An new volume in Photofile, the accessible and affordable photography seriesNo photographer is more closely associated with a city than Brassai (1899–1984) is with Paris. From the moment he moved there in 1924, he devoted his life and art to immortalizing his adopted city―capturing the street life by day, the cafés and the Seine by night. A friend of Picasso and Henry Miller, Brassai knew and photographed the leading figures of his day―Giacometti, Sartre, Dalí, Matisse, and Mann among them. His most famous portraits and cityscapes, collected in this volume, form a unique vision of life in pre- and post-war Europe.
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"The meaning of art is not authenticity but the expression of authenticity," wrote the Hungarian-born photographer Gyula Halász, better known as Brassaï, whose unflinching yet deeply sensual portraits of the seamier side of Paris nightlife during the 1930s and 1940s summon up an era when decadence and desperation ran side by side. Brassaï's curiosity about his subjects and the originality of his approach highlight the depth of his identification with Paris, his adopted city. The son of a professor of French literature, Brassaï had first visited the city at the age of 5; later, in the early 1920s, he returned to make it his home after completion of studies in fine art in Budapest and Berlin. Settling in the bohemian arrondissement of Montparnasse, mixing with artists and writers, Brassaï took up photography "in order to capture the beauty of streets and gardens in the rain and fog, and to capture Paris by night." He lures us into the smoky, highly charged world of clubs and cafés, where nicotine-stained lovers in cheap clothes become impossibly desirable through the camera's lens. Streets, stairways, and canals are moodily lit; even a man rummaging for food in a rubbish bin takes on a cinematic aura. Yet Brassaï's photographs contain a strange mixture of seediness and resilience that ultimately triumphs over any false notions of glamour. He depicts scenes of poverty and its trappings--alcoholism, prostitution, violence, hunger. The chaotic social whirl of 1930s Paris dies down to the quiet suffering of a city under occupation, with its two great literary lights, Jean-Paul Sartre and Simone de Beauvoir, sitting out the war, stony-faced in the Café de Flore. Accompanied by extracts from Brassaï's own writings, contemporaries such as Henry Miller, and essays from other contributors, and containing 308 images, Brassaï is a fine testament to an artist whose images of one city have proved so enduring. --Catherine Taylor, Amazon.co.ukAbout the Author:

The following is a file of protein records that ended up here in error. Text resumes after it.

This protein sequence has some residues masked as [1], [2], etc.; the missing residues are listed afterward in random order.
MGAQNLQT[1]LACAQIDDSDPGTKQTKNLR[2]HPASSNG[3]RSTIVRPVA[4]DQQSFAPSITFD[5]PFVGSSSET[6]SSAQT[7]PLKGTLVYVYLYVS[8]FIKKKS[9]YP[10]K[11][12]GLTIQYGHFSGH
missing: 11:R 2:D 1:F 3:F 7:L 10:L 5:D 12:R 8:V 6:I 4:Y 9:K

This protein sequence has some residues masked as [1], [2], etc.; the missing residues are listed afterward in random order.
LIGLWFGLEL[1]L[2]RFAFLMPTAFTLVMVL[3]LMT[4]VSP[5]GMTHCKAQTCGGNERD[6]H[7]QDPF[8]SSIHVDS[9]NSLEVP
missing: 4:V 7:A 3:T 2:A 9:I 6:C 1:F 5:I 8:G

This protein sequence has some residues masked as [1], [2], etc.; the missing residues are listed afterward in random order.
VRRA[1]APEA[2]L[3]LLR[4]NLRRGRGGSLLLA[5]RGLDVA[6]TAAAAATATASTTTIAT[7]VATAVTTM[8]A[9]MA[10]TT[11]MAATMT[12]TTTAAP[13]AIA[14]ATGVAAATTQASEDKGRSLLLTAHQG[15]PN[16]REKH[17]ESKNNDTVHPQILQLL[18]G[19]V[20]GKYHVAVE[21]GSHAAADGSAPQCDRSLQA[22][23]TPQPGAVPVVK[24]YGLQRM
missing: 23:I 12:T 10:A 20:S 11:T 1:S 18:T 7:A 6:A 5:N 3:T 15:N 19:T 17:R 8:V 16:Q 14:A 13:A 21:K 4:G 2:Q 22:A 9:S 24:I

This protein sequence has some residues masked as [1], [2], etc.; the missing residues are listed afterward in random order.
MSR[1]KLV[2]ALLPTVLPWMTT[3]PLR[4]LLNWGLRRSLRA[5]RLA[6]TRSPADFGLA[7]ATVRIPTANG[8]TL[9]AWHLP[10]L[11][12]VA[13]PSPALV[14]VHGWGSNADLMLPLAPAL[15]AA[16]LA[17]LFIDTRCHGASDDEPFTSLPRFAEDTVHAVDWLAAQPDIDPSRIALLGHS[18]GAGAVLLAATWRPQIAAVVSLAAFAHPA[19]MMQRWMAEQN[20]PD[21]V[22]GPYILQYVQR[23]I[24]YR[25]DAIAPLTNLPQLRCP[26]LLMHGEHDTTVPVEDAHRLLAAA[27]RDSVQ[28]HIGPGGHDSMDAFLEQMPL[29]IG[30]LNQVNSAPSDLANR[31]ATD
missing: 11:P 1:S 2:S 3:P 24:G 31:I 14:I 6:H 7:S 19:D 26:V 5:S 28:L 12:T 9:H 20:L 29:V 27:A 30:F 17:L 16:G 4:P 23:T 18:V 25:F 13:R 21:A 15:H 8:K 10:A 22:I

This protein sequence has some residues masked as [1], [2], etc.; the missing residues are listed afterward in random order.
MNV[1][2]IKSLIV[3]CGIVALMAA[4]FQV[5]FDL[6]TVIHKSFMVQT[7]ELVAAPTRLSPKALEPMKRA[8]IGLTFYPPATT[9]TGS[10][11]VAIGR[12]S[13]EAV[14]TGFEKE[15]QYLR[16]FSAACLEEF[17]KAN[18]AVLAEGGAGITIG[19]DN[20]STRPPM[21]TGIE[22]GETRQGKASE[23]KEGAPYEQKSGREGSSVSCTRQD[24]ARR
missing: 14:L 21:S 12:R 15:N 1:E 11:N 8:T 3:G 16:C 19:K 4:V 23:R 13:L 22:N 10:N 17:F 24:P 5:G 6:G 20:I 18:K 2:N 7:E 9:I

Robert Grenier's previous books include A Box of Photographs and Brassaï: The Monograph.
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Buchbeschreibung Thames and Hudson, London, 1989. Kartoniert. 63 schwarzweiß Fotografien. ill. OKart. Sprache: Englisch, Zustand:wie neu, druckfrisch. 800 Gramm. Buch. Artikel-Nr. 28430